Has Kandji Impressed Enough To Earn a Place In The Starting Lineup?

Dave McBrideContributor IJuly 27, 2010

HARRISON, NJ - JULY 25:  Macoumba Kandji #10 of the New York Red Bulls plays the ball in front of Ben Mee #41 of Manchester City on July 25, 2010 at Red Bull Arena in Harrison, New Jersey. Red Bulls defeated Manchester City 2-1.  (Photo by Mike Stobe/Getty Images for New York Red Bulls)
Mike Stobe/Getty Images

New York Red Bulls coach Hans Backe has a difficult decision to make in the coming days regarding one of his most promising players.  Senegalese striker Macoumba Kandji is back from injury, fully fit and seemingly on the verge of an exceptionally good run of form.  But as of now, it seems he doesn’t have a place in the Red Bulls’ starting eleven.

Kandji broke a bone in his foot back in late April, and the long road of recovery and rehabilitation is now all but over.  In the last two games Kandji has truly impressed for the Red Bulls, albeit in friendly matches.  Against both Tottenham Hotspur and Manchester City, Kandji showed that he could partner with Thierry Henry in an effective strike pair, but the chances of that happening much during the remainder of this seasons seem relatively thin.


Juan Pablo Angel, New York’s captain and leading scorer, missed the friendly matches with an ankle injury, giving Kandji the opportunity to play some significant minutes alongside Henry.  But no matter how well Kandji did, no matter how good the Henry-Kandji tandem looked, Angel with undoubtedly start up top with Henry.


That leaves Hans Backe with a difficult choice, the kind of difficult choice New York managers rarely seem to have.  What does he do with the talented Kandji?  Can he sit a player who has looked so dangerous recently?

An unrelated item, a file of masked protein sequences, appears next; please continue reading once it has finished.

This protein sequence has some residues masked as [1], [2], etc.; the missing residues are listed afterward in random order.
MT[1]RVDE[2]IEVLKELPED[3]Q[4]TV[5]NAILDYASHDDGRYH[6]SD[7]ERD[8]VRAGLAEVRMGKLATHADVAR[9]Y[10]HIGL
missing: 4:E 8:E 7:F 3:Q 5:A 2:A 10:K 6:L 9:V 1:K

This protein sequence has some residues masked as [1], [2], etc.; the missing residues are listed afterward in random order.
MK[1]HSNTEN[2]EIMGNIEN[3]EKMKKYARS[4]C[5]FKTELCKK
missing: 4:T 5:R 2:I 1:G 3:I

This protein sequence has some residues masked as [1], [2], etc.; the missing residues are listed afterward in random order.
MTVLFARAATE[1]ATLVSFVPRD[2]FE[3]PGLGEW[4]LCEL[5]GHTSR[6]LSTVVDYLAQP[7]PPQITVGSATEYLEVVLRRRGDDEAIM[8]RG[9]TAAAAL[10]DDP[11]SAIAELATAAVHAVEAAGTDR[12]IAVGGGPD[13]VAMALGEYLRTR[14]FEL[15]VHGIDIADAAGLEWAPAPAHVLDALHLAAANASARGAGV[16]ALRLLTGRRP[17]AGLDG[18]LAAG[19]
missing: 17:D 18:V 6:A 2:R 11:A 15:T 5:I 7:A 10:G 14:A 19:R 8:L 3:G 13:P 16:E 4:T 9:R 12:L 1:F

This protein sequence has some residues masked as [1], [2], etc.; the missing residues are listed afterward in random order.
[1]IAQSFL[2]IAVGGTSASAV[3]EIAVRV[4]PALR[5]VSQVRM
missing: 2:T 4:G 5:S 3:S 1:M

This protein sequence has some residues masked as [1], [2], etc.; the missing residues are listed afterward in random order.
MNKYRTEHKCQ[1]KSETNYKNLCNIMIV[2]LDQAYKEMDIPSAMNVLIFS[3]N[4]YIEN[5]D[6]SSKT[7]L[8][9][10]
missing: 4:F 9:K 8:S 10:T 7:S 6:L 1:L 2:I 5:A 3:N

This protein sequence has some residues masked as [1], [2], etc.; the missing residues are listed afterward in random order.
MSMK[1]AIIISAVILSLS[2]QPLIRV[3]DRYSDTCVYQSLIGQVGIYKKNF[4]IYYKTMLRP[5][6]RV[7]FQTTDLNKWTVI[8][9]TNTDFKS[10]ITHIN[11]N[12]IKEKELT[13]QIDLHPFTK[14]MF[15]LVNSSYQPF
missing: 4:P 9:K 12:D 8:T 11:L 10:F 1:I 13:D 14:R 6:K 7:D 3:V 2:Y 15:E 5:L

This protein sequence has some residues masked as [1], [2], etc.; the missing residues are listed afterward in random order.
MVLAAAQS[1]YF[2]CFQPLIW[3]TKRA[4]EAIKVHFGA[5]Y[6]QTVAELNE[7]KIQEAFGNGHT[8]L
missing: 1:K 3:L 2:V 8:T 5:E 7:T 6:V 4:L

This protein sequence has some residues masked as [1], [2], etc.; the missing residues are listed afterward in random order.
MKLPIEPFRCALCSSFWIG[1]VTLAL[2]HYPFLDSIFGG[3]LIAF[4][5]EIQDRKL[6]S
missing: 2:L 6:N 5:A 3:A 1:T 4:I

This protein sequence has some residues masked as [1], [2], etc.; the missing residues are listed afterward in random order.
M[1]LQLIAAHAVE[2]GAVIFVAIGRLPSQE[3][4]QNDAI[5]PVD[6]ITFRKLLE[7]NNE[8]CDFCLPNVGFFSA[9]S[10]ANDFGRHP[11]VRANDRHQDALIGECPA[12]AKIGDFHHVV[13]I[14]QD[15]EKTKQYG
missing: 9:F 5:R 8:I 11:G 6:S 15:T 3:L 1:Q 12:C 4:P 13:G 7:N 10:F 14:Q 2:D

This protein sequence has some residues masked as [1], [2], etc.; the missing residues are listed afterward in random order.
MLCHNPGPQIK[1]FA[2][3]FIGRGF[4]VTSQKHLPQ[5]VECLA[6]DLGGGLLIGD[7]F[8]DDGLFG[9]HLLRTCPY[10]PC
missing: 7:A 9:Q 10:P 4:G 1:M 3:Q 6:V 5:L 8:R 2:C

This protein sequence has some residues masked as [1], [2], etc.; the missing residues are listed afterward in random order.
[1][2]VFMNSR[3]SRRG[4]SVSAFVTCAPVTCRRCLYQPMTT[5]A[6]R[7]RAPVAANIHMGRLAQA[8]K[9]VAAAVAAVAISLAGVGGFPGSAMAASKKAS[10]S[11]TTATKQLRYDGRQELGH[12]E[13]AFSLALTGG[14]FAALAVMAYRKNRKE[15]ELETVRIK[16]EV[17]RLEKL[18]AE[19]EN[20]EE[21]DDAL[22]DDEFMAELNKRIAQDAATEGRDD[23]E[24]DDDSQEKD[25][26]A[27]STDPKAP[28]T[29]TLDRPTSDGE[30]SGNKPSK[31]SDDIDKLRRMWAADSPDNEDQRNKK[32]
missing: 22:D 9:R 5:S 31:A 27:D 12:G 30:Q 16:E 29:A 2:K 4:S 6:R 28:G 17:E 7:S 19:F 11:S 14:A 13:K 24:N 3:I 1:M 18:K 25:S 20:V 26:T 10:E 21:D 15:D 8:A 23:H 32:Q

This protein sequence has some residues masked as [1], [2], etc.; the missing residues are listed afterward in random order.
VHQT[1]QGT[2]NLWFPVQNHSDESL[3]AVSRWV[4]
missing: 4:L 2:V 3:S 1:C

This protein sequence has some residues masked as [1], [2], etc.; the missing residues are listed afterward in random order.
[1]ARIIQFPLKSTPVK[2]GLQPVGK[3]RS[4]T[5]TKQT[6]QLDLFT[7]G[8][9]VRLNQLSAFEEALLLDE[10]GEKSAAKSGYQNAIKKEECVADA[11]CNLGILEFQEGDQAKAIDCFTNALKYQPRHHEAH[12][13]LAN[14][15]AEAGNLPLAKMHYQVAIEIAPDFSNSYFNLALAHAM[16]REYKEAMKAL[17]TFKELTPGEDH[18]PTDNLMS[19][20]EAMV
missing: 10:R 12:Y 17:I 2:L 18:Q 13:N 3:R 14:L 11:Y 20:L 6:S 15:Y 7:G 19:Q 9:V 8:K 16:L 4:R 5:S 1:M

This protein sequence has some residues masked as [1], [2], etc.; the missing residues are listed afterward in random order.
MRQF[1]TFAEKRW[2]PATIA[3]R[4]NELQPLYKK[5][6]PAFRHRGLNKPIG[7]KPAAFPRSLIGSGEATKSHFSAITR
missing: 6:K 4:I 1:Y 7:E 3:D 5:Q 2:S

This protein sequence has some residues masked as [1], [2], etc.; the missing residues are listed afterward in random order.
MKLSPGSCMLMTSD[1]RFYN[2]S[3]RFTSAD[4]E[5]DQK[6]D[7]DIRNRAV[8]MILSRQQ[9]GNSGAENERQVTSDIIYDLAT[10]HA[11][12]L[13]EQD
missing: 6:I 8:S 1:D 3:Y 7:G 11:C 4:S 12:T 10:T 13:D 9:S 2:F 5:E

The most likely scenario is that Kandji will start in the midfield somewhere, but that choice certainly has its question marks.  Kandji has looked so effective playing as a striker, and often times higher up the pitch than Henry.  Can he be as effective when dropping further back?


The danger in playing Kandji in the midfield is that position may not suit his strengths.  He gets in behind defenders and his skill allows him to beat players one-on-one.  In the midfield, his passing may be exposed.  And if he tries to use his skill on the ball it could turn frustrating  for the strikers if he holds the ball too long and gets dispossessed.  The wing seems a better place than in central midfield, but Kandji is a finisher and not a crosser.  Sure, he may be able to take players on out wide and beat them, but can he deliver the right ball for his teammates to finish?


Unless an injury to one of the strikers forces Kandji back into that roll, there are many questions for Backe to answer regarding Kandji’s place on the Red Bulls.  Only time will tell, but for the first time in recent memory, the New York MLS franchise has more talented strikers than they can fit onto the pitch.